Deviation from radiation treatment protocol in young children being treated for brain neoplasms was associated with decreased overall survival, according to a report in the journal Pediatric Blood & Cancer.1 

“This study shows that attention to the timing, dose, and location of radiation therapy is crucial,” explained Kenneth Wong, MD, assistant professor of Clinical Radiation Oncology at the Children’s Hospital of Los Angeles, in a news release.2

The Head Start III trial utilizes high-dose chemotherapy with autologous hematopoietic cell rescue (AuHCR) to treat young children with central nervous system cancers.1

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According to a news release from the Children’s Hospital of Los Angeles, the Head Start III trial protocol includes limiting the patient’s exposure to radiation in the hopes of protecting the developing brain. Once patients are older or if the tumor persists then they are treated with radiation therapy.2 

Dr Wong and colleagues conducted a quality assessment of the Head Start III trial.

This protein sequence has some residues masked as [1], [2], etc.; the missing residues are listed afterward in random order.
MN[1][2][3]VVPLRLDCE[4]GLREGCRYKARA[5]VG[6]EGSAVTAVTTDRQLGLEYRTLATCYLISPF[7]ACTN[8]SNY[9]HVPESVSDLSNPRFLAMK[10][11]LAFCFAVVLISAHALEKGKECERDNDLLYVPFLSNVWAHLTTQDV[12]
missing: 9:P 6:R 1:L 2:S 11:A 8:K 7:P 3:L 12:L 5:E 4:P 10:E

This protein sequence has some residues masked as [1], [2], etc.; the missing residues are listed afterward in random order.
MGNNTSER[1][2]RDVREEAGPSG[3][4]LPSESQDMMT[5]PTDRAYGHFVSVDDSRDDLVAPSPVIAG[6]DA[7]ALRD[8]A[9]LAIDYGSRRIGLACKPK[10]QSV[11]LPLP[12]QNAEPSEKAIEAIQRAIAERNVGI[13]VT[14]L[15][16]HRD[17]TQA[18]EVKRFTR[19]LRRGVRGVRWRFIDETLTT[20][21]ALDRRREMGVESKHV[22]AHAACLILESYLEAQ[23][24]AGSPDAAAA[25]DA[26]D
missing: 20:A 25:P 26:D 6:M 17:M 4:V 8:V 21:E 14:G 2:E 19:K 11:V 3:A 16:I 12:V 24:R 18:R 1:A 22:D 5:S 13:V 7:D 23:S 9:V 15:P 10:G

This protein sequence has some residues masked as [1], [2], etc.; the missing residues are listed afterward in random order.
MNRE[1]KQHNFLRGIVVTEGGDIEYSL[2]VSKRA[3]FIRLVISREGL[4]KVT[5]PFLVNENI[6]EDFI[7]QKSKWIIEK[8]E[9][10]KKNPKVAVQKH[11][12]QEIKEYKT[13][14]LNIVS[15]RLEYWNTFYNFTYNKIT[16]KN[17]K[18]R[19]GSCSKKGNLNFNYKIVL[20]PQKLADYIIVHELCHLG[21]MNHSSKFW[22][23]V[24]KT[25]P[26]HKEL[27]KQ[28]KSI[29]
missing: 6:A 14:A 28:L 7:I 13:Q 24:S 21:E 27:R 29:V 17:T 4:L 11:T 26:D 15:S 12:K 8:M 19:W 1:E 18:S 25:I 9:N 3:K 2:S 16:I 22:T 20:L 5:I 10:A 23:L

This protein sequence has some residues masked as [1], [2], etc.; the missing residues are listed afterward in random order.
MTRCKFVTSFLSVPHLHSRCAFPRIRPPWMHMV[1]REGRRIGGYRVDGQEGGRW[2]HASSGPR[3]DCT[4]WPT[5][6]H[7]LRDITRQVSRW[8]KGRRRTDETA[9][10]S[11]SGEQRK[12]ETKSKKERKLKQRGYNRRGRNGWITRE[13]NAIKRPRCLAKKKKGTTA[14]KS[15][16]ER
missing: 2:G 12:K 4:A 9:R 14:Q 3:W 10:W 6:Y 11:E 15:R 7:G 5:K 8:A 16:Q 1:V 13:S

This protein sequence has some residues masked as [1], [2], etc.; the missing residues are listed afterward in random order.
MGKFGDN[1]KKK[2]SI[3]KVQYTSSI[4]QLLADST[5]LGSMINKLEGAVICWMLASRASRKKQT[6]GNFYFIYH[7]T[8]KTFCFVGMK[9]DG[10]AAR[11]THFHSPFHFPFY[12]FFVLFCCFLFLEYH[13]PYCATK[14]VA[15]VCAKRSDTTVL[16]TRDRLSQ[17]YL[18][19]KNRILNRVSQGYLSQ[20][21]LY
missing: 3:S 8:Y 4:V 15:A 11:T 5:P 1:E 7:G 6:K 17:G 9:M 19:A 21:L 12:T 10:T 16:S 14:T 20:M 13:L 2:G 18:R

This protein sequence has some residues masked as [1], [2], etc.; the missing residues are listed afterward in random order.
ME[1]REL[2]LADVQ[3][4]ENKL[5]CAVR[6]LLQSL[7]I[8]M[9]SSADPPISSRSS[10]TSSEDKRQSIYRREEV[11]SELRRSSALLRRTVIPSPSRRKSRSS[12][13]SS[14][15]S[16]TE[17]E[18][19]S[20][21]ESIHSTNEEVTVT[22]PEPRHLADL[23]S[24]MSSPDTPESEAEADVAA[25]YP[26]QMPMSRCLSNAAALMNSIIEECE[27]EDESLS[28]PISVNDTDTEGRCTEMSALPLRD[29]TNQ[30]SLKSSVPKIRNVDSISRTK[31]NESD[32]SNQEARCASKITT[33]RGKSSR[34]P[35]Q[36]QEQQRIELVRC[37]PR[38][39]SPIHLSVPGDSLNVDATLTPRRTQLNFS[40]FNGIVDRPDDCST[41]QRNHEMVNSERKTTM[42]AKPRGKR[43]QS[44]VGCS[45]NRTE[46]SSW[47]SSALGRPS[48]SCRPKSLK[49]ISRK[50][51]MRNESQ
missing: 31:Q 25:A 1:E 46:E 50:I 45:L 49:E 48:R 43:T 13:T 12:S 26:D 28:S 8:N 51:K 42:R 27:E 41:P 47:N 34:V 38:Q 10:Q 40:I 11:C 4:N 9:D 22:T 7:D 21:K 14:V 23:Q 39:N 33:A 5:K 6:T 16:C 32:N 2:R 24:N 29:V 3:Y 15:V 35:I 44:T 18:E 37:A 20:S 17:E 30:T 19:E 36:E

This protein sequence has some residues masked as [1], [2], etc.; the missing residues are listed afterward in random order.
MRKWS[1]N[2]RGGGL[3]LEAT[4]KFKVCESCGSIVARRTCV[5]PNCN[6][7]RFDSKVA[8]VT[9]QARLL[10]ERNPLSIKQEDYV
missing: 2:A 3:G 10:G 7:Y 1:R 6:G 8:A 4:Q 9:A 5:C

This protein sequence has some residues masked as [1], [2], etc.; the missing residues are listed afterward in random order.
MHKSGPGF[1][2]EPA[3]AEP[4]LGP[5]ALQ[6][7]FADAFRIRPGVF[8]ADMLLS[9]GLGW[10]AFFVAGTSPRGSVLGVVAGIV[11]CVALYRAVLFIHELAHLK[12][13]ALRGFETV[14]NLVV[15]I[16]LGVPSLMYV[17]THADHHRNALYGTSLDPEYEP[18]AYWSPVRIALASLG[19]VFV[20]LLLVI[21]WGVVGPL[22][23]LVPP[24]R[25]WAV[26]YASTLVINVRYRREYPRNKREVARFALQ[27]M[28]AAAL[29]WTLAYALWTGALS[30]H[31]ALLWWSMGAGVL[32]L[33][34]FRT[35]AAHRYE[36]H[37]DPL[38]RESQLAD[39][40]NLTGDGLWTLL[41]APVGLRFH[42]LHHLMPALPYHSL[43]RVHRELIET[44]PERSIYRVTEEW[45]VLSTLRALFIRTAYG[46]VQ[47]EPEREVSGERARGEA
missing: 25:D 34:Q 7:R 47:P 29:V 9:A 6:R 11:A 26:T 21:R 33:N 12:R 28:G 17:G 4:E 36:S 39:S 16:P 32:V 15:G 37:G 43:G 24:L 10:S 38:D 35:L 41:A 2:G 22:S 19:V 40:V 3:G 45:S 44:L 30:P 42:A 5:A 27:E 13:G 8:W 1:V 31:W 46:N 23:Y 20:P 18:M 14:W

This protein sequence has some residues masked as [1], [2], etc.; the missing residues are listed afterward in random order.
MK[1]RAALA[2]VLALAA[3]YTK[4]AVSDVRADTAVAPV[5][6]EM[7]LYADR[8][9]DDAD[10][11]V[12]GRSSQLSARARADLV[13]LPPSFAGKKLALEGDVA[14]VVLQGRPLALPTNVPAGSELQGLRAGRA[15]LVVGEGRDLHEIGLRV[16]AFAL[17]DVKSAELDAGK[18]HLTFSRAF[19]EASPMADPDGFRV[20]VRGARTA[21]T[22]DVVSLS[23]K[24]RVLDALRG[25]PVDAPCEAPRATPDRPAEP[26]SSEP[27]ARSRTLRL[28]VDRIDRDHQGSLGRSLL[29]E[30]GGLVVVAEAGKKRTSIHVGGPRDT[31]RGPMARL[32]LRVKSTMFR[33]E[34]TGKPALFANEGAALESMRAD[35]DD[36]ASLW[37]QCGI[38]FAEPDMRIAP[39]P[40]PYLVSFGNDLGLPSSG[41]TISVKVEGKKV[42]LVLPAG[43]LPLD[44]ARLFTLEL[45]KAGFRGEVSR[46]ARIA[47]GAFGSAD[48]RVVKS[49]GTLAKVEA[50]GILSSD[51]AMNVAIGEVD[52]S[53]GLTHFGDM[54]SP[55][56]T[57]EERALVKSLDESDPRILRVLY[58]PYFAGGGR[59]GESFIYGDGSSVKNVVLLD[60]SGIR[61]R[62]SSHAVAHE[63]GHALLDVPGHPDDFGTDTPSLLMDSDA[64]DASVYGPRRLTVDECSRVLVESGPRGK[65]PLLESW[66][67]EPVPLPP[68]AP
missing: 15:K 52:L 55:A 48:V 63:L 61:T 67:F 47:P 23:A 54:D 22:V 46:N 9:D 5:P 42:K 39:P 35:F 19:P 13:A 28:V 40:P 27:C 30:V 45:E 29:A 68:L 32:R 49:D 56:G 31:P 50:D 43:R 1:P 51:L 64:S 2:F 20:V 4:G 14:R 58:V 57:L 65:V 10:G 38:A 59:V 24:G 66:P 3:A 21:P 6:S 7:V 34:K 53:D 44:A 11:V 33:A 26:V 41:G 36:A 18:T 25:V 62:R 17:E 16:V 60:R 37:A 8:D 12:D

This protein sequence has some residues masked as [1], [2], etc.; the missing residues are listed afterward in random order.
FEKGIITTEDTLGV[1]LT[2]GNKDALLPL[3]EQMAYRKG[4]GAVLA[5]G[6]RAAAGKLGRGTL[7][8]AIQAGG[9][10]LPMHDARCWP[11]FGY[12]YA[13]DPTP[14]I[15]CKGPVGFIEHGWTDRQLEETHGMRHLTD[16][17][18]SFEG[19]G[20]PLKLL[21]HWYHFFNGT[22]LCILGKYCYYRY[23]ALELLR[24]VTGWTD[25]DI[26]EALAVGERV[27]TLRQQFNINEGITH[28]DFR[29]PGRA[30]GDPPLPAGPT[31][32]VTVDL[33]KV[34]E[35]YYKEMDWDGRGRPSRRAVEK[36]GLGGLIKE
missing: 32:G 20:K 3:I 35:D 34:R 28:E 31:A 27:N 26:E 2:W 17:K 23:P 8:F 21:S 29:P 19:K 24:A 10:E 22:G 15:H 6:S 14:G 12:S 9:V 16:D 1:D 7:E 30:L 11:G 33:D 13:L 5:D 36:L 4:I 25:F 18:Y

The study included 220 children with recently diagnosed CNS neoplasms with 42 patient records reviewed to determine adherence to the radiation treatment protocols. In total, 8 of 25 patients were found to have treatment protocol violations for indication, dose, or volume of radiation therapy. All radiation treatment protocol violations were in children younger than 6 years, and the investigators identified 2 cases where radiation could have been avoided.

Furthermore, the authors note that the protocol violations were associated with decreased overall survival in the children aged 6 years or younger.

“When indicated, starting radiation therapy soon after neutrophil and platelet recovery may improve the outcome for these high-risk children,” the investigators write.1


1. Wong KK, All S, Waxer J, et al. Radiotherapy after high-dose chemotherapy with autologous hematopoietic cell rescue: quality assessment of Head Start III [published online April 5, 2017]. Pediatr Blood Cancer. doi:10.1002/pbc.26529

2. Further reductions in radiotherapy to young children with brain tumors results in less successful outcomes [news release]. Los Angeles, CA: Children’s Hospital Los Angeles; April 6, 2017. Accessed April 20, 2017.